Passive strategies have largely dominated target date funds for the past few years.
In 2017, passive TDFs captured an eye-popping 95% of net TDF flows, according to Morningstar Target Date Research.
However, new research from PGIM Investments looks at why a shift to hybrid TDF strategies may be on the horizon. Hybrid TDFs, which combine active and passive management, emulate a more institutional approach to managing multi-asset class portfolios.
Passive exposures help keep participant expenses low, while active exposures provide participants the potential for added incremental returns and the mitigation of key investment risks, according to the report.
One reason hybrid approaches may be on the rise now is that active exposures can help mitigate market declines and interest rate volatility
“Market environments change and the performance tailwinds for passive investments are unlikely to persist indefinitely,” the report states. “In fact, as interest rates rise and market volatility returns, more asset classes have edged closer to (if not actually entered) bear market territory.”
Because of this, active management, in both equities and fixed income, may be poised for a period of outperformance, according to the report.
Compared to active TDFs, though, hybrid TDFs are normally less expensive to participants. According to the report, hybrid TDFs also – depending on the level of participant investment – often reduce overall participant costs for the entire plan.
The average expense for an active TDF was 0.91%, compared to 0.76% for a hybrid TDF or 0.54% for a passive TDF, according to Morningstar data from 2018.
The report does evidence that hybrid TDFs are capturing a growing share of outflows from active TDFs.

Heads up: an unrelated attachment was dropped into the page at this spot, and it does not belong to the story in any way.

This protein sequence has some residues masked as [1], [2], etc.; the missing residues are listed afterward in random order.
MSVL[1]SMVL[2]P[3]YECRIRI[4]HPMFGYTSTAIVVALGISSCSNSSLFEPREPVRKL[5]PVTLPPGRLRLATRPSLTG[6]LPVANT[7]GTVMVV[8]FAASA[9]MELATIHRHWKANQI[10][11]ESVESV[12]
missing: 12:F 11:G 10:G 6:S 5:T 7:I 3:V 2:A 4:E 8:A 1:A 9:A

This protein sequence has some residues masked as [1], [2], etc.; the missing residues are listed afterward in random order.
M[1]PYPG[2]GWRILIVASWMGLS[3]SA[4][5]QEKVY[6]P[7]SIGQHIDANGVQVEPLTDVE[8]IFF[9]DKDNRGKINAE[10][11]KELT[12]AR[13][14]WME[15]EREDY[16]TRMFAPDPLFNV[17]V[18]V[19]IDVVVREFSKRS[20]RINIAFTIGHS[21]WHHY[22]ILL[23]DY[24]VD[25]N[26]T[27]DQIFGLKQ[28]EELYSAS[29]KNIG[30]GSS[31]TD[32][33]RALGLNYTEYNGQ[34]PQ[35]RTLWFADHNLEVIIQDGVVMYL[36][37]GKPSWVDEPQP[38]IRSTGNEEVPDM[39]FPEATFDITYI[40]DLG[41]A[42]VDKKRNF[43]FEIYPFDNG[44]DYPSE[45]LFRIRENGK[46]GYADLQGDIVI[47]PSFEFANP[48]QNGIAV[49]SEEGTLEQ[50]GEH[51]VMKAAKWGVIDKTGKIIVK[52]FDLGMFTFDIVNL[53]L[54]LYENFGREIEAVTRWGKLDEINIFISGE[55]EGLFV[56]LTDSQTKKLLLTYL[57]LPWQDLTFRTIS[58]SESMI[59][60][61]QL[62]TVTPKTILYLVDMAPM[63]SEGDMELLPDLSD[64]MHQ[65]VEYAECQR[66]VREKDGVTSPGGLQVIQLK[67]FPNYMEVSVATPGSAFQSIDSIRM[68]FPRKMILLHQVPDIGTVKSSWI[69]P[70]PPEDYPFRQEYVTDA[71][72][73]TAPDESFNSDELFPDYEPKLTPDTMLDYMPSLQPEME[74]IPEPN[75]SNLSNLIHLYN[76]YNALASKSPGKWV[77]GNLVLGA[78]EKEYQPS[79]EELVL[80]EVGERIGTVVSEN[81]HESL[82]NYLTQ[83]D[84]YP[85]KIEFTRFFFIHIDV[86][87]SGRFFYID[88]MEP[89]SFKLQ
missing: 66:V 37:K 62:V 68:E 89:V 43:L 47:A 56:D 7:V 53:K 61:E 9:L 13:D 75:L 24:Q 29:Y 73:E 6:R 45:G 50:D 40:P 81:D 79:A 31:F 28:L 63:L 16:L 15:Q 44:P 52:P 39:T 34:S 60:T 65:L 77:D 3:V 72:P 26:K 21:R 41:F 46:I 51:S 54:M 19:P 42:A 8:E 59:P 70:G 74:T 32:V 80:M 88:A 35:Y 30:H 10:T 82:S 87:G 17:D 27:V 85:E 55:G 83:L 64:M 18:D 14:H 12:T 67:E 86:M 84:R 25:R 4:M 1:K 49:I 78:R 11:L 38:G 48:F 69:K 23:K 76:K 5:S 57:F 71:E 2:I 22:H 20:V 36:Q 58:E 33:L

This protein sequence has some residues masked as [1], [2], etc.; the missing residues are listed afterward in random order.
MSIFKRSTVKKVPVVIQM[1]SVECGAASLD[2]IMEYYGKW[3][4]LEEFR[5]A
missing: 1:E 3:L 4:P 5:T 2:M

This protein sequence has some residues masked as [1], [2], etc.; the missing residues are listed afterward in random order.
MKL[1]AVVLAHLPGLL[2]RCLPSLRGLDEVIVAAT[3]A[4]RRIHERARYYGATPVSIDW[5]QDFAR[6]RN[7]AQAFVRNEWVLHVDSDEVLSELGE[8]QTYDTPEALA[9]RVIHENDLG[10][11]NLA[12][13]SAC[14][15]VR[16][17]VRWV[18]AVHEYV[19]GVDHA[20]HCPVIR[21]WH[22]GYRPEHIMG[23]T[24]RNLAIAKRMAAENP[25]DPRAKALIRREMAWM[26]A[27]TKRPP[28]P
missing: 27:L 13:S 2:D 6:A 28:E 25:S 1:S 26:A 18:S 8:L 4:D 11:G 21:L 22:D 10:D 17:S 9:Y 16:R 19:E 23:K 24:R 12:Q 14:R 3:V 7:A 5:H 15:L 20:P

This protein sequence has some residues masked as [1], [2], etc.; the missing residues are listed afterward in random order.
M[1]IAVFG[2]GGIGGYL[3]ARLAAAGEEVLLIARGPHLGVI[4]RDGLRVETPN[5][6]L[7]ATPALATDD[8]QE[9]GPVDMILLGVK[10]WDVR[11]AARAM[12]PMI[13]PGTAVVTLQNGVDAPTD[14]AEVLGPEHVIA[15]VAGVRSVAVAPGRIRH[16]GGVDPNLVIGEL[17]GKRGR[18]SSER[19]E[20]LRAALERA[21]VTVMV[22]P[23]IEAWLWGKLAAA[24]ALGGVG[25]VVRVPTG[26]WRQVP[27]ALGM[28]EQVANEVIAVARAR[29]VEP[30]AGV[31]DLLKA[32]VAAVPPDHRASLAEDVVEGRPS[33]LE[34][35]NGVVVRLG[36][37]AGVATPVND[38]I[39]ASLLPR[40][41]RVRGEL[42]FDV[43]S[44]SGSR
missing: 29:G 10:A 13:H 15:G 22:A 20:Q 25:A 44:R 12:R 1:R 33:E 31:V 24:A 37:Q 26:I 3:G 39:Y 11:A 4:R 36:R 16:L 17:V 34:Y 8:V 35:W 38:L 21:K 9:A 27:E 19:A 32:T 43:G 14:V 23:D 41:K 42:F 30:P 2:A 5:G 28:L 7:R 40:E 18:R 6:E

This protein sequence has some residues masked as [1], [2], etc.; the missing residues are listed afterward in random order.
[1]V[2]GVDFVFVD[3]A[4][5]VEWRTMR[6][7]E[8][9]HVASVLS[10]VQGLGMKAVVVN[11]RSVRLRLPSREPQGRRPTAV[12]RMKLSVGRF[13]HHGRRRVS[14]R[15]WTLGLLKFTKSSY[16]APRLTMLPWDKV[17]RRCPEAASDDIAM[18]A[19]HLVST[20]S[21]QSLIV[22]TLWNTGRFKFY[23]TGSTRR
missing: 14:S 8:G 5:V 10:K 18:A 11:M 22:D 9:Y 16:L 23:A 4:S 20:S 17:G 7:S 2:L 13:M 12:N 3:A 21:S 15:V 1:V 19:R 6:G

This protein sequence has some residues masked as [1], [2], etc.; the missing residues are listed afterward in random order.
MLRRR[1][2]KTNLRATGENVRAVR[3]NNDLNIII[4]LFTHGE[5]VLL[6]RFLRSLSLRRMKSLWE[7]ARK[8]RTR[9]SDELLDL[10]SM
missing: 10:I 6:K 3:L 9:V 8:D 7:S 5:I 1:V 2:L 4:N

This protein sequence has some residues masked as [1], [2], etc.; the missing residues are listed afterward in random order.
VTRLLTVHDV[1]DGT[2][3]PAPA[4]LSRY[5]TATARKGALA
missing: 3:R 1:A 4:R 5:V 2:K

Morningstar data shows that net flows into hybrid TDFs have increased by over 400% in the past three years, doubling the amount of assets in the category.
The number of hybrid TDFs available in the marketplace has also grown, from only nine hybrid TDFs in 2009 to 16 at the close of 2017.
Some of these are from new providers, but several others are from existing TDF providers that have introduced hybrid versions of their active flagship TDF products.
“Following the lead of managers of institutional pools of capital (such as insurance company separate accounts, defined benefit plans, and endowment and foundation portfolios), there is growing awareness among defined contribution plan sponsors and fiduciaries that an institutional approach—one that thoughtfully incorporates both active and passive exposures—can increase the probability of successful outcomes for plan participants,” the report notes.
The report notes that there is a large disparity between the active and passive exposures among hybrid TDF providers. Because of this, a meaningful evaluation of hybrid TDF expenses needs to be made within the context of the series’ active (or passive) exposure.
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